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Leaving/Cleaving is Easier When Identity is Firm

“Therefore a man shall leave his father and his mother and hold fast to his wife, and they shall become one flesh.”

“Our parents are crossing the line.” is one of the biggest complaints Chris and I get in pre- and post-marital counseling.  We have the “usual” of what we recommend, but a few days ago, I posed a question to a friend of mine who has married children.  What boundaries have you set to give your children space in their marriages, I asked.  Any tips?    Her response was that she and her husband have encouraged their children to set the boundaries — it is their marriage after all.  Also, she hopes they come to them for advice, but that’s not really up to them as parents, either.

I would say Chris and I have come from the same direction when advising couples.  We help couples discern what it looks like to set up healthy boundaries with their parents while honoring their parents.  You know what’s hard? Having the courage to tell your parents “you’ve got it.”  We’ve got it mom and dad.  You did a good job.  Now, we’re holding fast to one another, and we’ll take it from here.  And, you know what else? We’ve even got it with the kids.  That’s difficult stuff, but it’s what is needed.  If you are getting married or are newly married, some of the most important boundaries you will set are with parents.  Sometimes your actions will show, but most of the time, words have to be said.

The reason Chris and I have to take this angle is because it’s the only one we’ve got.  We’re meeting with the married couple.  Not the parents.  So, what would we say to the parents?  My friend with married children helped me with this one, too.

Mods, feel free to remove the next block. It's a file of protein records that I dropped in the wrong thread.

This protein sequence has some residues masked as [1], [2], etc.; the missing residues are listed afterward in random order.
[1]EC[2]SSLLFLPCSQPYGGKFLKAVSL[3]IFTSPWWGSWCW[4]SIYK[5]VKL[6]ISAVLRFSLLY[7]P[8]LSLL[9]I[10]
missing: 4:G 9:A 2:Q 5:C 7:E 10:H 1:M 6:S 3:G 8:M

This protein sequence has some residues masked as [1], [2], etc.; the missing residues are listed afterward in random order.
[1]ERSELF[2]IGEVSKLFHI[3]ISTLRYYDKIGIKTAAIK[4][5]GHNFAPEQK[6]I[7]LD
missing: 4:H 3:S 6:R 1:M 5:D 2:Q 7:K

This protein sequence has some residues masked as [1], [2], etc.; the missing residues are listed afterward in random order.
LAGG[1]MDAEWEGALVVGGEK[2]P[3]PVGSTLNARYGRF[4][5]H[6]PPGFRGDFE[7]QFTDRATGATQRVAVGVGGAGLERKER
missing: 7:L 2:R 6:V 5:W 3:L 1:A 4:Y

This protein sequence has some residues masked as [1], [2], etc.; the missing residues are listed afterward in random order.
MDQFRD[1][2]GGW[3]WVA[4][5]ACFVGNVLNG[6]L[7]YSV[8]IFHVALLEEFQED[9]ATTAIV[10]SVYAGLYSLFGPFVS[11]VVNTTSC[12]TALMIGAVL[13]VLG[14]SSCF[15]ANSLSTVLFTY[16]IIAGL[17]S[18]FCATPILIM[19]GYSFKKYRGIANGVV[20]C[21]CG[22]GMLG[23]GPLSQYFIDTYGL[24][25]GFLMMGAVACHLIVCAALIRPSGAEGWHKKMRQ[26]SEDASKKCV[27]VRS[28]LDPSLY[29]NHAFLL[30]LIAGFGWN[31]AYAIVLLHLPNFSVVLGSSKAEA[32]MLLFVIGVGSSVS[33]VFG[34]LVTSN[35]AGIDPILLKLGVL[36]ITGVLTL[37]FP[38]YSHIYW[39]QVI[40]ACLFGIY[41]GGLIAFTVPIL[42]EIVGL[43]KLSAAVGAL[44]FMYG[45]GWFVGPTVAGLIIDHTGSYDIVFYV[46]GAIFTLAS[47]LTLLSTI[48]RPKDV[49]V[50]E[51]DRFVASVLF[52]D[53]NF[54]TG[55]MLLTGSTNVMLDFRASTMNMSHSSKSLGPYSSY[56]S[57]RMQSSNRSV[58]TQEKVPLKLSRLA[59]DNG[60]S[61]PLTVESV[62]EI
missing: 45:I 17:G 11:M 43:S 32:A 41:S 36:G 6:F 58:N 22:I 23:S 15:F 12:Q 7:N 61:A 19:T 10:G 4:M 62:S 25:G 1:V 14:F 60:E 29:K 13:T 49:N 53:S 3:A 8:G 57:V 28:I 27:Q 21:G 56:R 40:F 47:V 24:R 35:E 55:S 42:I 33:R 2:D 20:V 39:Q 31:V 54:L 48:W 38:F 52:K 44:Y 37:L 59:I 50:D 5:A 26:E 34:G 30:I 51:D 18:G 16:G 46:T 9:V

Parents, if your identity has been so wrapped-up in your children that you no longer know who you are, it will be very difficult for you to loosen your grip.  When you no longer have a place of authority in your married child’s life, that loss of control will turn you into a possessive maniac.  A healthy parent stakes their identity in Christ, not their children, not their grandchildren.  When the tides turn, the core of their existence will not be shaken because Christ is a firm foundation.  There is no control to lose with Christ as the surety of our status — not mom, not dad.

Overwhelming – that’s the feeling I get even now when thinking about handing our kids over in marriage, but there is wisdom in my friend’s words — Our children’s identity has to be in Christ, not us, so they can stand firm without us.  Our identity has to be in Christ, not them, so we can stand firm without them.  We were never meant to find our value in earthly status but in an eternal status that will never perish or fade.

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3 Comments Post a comment
  1. Charlotte #

    Suzanne-

    This is a wonderful explanation of something most newlyweds deal with. The question I want to pose to you is what if the parents do not hope in Christ? They have no other identity, but things of the world. How would you deal with that?

    October 28, 2011
    • Charlotte, You’re not allowed to ask difficult questions on here. Chris and I have talked about this and would say continue to honor them, obviously, and point them to the hope you have in Christ. You should still set up respectful boundaries. You can’t correct the identity of a nonbeliever, but you can model that you’re identity is in Christ. I know these are broad statements, but does that help at all?

      October 28, 2011
      • Charlotte #

        Yes definitely! That is what my husband and I seek to do, but it gets difficult. I pray that their identity would be found in Christ one day and that these types of situations would be redeemed!

        October 28, 2011

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